Humankind has just fifty years in which to determine how to live sustainably on Earth or be doomed. That’s the message delivered recently by internationally recognized architect Edward Mazria, widely known for his sustainable architecture. Ed’s keynote address to the Royal Architecture Institute of Canada’s Festival of Architecture in Edmonton, which I was lucky enough to attend, served as a nasty wake-up call, both personally and professionally. While the onus is clearly on each of us as individuals to dramatically change our way of living, as architects we must also shoulder an enormous load professionally to be responsive and responsible in our designs.We must be conscious always of our available and often limited resources and the most appropriate ways in which to harness or use them.We must be vocal about the growth and spread of our cities, and the need for government at all levels to reconsider all major urban areas.We are far too often still a party to future problems, rather than providing solutions. This is a critical issue, and one that I would like the profession and the RAIA to focus on over the coming twelve months.
Ed’s address was just one of many I was fortunate enough to enjoy during my flying visit to Canada for the festival, Las Vegas for the AIA’s National Convention and Design Exposition, and Auckland for the NZIA Conference 2005. The journey was fast, furious and informative. Most importantly, it met our main objective, which was to continue to grow and extend the fruitful dialogue we now have with a number of offshore bodies such as the AIA, NZIA and RAIC. The valuable exchange of ideas, and the debate and discussion that these relationships engender, is of growing benefit to members across Australia. The rewards of this engagement and dialogue are especially obvious in developments such as the Free Trade Agreements being negotiated with close allies and neighbours, including the United States, China, Thailand and Malaysia – all countries in which many RAIA members are now working on a regular basis.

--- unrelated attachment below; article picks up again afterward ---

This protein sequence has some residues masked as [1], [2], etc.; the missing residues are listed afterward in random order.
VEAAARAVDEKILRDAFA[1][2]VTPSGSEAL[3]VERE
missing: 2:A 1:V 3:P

Just as we are working to build these overseas relationships, we are also dedicated to fostering productive relationships in Australia. During the Year of the Built Environment, we were able to develop a strong network of major organizations, some of them appearing outwardly to be unlikely alliances, but all of them proving to be strategically spot-on. These include the Planning Institute of Australia, the Property Council of Australia, the Australian Institute of Quantity Surveyors, the Australian Conservation Foundation, Engineers Australia and a number of other players, particularly in the built environment. Our initial focus was to discuss the future of Australian cities and towns, and to develop a sustainable communities programme to ensure the best outcome for all Australians in decades to come.We worked together with many of these groups following the Boxing Day tsunami, and we will continue to forge stronger bonds where appropriate over the coming year.
Meanwhile, many members have expressed dissatisfaction with our architecture awards programme over the years. The system never can, or will, satisfy everyone. However, I am keen for the RAIA to review all awards categories to ensure we can celebrate the most responsible outcome. I will be pushing for the reintroduction of an international award category, which will capture for the first time in many years those fantastic projects now being conducted by Australian firms across the world – from Stonehenge to Shanghai. On top of this, I am especially keen to foster a shift in focus, resulting in significantly less celebration of style in favour of substance.We have a very real responsibility to lean this way from now on.
Many thanks to all those who have offered feedback and ideas. These have served to reassure me that the RAIA is on the path that you want and that will be of most benefit to us all.
BOB NATION FRAIA
NATIONAL PRESIDENT RAIA